Thanks Jim. I don’t miss those old weekends and I’m sure you don’t either 🙂

  8. Katherine

    Apr 21, 2016 at 12:31 pm

    Omg this is golden. I love number 4! 🙂

  9. Ram Vijay

    Apr 21, 2016 at 6:54 am

    Worth reading all the steps ! Great article indeed

    • Tim Denning

      Apr 21, 2016 at 8:26 pm

      Thanks Ram for taking the time to read it.

  10. Gokul

    Apr 21, 2016 at 2:29 am

    This is one of the best article I’ve seen. So great if you Mr. Denning to share such a great insight.

    • Tim Denning

      Apr 21, 2016 at 8:25 pm

      Cheers Gokul I’m glad you like reading it.

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Success Advice

The Secret Power of Storytelling That You Need to Know

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Image Credit: Fortune

What does the power of storytelling mean to you? Do you visualize your mom or dad telling you a bedtime story, or do you think about an enjoyable summer read? Every single conversation that we have with an individual or group is us sharing a story about the past, present and future. If we have a product or service that we offer to others, we tell a story about it when we do a pitch or a presentation.

The reason why we tell stories is because we know the power of stories. We know how being able to tell a captivating story can affect and change the lives of the people for better or worse. Hitler used stories about the Jews in the 1930’s which caused Germany to rally the youth and the German people to go to war, and in England, the British Prime Minister Winston Churchill, used the power of stories to rally the British in a movement of never surrendering to the Germans.

Not everyone knows how to tell stories

Our abilities to tell captivating stories is one of the greatest assets we possess. However the problem is that not everyone has the skills to be a good storyteller, and the ability to be a good storyteller is critical in our success whether it’s in our personal or business life.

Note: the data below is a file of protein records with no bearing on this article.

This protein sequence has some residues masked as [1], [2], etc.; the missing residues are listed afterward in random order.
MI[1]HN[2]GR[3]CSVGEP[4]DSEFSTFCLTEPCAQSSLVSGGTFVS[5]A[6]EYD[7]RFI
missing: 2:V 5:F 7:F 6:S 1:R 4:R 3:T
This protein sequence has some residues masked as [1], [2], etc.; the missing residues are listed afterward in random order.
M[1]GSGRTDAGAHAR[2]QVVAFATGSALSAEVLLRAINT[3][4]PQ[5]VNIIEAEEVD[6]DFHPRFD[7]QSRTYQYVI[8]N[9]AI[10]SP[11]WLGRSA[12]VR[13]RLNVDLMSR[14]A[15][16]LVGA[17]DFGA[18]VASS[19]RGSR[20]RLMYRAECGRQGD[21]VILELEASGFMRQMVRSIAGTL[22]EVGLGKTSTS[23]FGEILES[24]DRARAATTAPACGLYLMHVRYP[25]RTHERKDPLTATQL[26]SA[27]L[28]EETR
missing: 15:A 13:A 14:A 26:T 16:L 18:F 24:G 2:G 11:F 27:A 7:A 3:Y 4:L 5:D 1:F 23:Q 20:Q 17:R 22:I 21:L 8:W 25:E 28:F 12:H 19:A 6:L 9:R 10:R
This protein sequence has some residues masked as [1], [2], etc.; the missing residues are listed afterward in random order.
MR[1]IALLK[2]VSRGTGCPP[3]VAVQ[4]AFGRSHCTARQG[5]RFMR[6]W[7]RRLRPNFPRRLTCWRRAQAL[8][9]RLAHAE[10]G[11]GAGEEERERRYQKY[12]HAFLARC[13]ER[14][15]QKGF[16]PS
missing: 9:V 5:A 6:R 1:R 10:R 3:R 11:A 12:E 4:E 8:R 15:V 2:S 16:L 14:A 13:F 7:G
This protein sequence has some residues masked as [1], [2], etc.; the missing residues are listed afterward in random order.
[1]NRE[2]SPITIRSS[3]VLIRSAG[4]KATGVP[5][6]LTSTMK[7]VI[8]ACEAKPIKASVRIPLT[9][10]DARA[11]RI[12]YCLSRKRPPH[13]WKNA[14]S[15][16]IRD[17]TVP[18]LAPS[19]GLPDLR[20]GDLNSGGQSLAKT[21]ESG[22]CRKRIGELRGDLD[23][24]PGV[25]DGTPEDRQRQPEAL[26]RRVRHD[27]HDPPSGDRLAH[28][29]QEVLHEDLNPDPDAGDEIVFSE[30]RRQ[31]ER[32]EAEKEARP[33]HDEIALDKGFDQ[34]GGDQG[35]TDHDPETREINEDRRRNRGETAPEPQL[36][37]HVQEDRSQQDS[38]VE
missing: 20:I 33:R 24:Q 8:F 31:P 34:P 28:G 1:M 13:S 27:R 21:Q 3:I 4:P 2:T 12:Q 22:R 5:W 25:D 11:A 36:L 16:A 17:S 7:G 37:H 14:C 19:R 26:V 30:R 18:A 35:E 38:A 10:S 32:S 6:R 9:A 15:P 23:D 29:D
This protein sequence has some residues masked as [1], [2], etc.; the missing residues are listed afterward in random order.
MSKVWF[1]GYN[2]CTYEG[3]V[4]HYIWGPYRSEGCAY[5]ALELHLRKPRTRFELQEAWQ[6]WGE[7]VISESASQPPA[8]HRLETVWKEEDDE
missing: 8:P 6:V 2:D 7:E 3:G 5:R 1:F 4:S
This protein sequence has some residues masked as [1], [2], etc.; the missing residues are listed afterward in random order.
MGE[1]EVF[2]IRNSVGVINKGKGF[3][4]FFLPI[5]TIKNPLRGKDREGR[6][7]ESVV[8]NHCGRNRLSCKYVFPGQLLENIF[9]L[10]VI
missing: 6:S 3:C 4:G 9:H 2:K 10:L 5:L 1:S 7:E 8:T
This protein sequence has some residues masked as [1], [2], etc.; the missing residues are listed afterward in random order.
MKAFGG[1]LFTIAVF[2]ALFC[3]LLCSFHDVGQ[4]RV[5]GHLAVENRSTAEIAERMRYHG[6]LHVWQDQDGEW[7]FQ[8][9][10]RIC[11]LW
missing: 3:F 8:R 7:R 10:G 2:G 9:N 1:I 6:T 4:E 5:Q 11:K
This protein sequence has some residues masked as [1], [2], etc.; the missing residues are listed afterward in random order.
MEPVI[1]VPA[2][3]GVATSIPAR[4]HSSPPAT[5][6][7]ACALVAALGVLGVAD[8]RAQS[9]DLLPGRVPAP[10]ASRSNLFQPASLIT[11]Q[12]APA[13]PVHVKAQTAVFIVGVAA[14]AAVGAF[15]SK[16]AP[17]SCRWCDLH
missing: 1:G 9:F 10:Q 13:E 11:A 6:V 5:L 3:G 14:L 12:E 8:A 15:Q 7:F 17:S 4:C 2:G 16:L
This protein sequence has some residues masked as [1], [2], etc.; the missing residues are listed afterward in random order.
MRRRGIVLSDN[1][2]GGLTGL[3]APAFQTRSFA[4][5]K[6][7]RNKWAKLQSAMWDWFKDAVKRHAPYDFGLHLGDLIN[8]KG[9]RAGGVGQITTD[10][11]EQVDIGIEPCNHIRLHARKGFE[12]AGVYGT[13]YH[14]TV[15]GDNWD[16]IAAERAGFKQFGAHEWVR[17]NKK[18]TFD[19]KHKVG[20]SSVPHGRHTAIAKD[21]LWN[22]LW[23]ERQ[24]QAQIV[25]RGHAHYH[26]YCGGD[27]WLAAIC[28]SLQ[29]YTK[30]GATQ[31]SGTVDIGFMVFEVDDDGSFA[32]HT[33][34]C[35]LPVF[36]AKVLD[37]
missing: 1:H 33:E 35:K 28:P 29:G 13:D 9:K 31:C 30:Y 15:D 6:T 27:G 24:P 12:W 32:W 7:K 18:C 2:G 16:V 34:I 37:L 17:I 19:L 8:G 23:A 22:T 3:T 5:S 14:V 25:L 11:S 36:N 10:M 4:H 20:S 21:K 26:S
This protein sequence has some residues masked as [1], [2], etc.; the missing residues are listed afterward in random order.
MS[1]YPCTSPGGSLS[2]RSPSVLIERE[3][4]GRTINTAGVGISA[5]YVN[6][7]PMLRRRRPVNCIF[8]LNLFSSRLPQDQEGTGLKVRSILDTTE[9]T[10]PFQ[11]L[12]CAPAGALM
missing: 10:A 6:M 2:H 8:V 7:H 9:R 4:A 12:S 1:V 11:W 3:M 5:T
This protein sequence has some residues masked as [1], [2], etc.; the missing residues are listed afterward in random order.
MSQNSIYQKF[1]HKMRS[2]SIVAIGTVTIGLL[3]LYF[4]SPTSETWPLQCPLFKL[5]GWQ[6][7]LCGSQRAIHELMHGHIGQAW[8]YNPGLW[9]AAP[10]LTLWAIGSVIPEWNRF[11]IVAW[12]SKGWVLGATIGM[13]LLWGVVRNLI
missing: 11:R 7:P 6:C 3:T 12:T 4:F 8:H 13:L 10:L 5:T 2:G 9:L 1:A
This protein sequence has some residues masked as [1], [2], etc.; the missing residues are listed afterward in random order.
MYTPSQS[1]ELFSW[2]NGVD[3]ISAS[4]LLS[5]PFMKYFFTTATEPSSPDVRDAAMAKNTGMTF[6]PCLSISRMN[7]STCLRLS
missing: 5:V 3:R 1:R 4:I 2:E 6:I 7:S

The power of storytelling goes way beyond just our everyday conversations, it goes far beyond simply giving facts and data. Stories emotionalize information. They bring life and depth to otherwise bland material, and they allow people to connect with the message in a deeper, more meaningful way.

Tony Robbins, the world famous motivational speaker and strategist interviewed Peter Guber, the Chairman and CEO of Mandalay Entertainment whose films has earned more than $3 billion and over 50 Academy Awards nomination. Guber stated “emotion combined with information becomes memorable and actionable.  Where were you on 9/11? Chances are that you can remember exactly where you were when you learned about the tragic events that transpired that day. But if you had to think where you were the day before that – that memory is probably hazier. Because information attached to pain or pleasure creates an emotional connection that resonates within you.”

He goes on to also say “Keeping in mind that a story is not a monologue, but a dialogue, helps you to give your audience proprietorship. They become emotional owners of the story you are telling. Then they become advtes –oca of your product, your service, your business, your brand.”

The power of storytelling can transform lives when useful and relevant information is combined with emotions. The next time you speak to another person regardless of the situation, remember you are being a storyteller, because you are in the process of transferring information to that person or group.

“Stories are a communal currency of humanity.” –Tahir Shah

Our most powerful tool

Our ability to communicate effectively is the most powerful tool we have, and when we strategically use our communication skills to transfer bland information into masterful stories we also have the power to transform lives.

If done correctly, our stories will have a massive effect on our listening audience. It will inspire and influence them. It will move them to act. So never underestimate the power of storytelling. Make it relevant–connect emotionally, create a dialogue, and you will see why the power of storytelling is the most powerful tool you have.